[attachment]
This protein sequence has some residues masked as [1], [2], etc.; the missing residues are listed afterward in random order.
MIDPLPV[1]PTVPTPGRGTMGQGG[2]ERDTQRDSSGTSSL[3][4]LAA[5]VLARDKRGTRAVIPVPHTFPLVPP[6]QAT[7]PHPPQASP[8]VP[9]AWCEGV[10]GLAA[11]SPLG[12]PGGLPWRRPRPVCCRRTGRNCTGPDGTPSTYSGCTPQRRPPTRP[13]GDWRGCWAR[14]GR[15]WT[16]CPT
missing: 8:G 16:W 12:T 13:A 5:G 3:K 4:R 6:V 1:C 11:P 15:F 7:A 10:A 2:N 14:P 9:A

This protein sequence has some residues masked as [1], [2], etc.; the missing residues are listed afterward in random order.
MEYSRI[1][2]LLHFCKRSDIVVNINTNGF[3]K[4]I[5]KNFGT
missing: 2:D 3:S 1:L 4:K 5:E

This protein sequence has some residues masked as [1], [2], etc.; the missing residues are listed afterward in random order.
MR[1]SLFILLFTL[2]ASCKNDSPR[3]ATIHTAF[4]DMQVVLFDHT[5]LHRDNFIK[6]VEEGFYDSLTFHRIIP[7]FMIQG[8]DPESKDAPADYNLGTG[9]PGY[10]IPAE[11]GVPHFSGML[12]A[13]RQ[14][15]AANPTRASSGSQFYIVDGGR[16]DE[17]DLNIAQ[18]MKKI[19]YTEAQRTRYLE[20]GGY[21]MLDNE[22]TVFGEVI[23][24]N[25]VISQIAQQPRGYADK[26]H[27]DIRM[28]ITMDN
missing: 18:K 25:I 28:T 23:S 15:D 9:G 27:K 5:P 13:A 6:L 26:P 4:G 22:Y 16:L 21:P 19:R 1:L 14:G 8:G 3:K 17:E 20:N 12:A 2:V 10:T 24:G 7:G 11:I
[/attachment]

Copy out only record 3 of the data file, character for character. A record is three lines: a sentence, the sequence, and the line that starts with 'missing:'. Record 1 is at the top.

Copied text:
This protein sequence has some residues masked as [1], [2], etc.; the missing residues are listed afterward in random order.
MR[1]SLFILLFTL[2]ASCKNDSPR[3]ATIHTAF[4]DMQVVLFDHT[5]LHRDNFIK[6]VEEGFYDSLTFHRIIP[7]FMIQG[8]DPESKDAPADYNLGTG[9]PGY[10]IPAE[11]GVPHFSGML[12]A[13]RQ[14][15]AANPTRASSGSQFYIVDGGR[16]DE[17]DLNIAQ[18]MKKI[19]YTEAQRTRYLE[20]GGY[21]MLDNE[22]TVFGEVI[23][24]N[25]VISQIAQQPRGYADK[26]H[27]DIRM[28]ITMDN
missing: 18:K 25:I 28:T 23:S 15:D 9:G 27:K 5:P 13:A 6:L 26:P 4:G 22:Y 16:L 21:P 19:R 1:L 14:G 8:G 3:K 17:E 20:N 12:A 2:V 10:T 24:G 7:G 11:I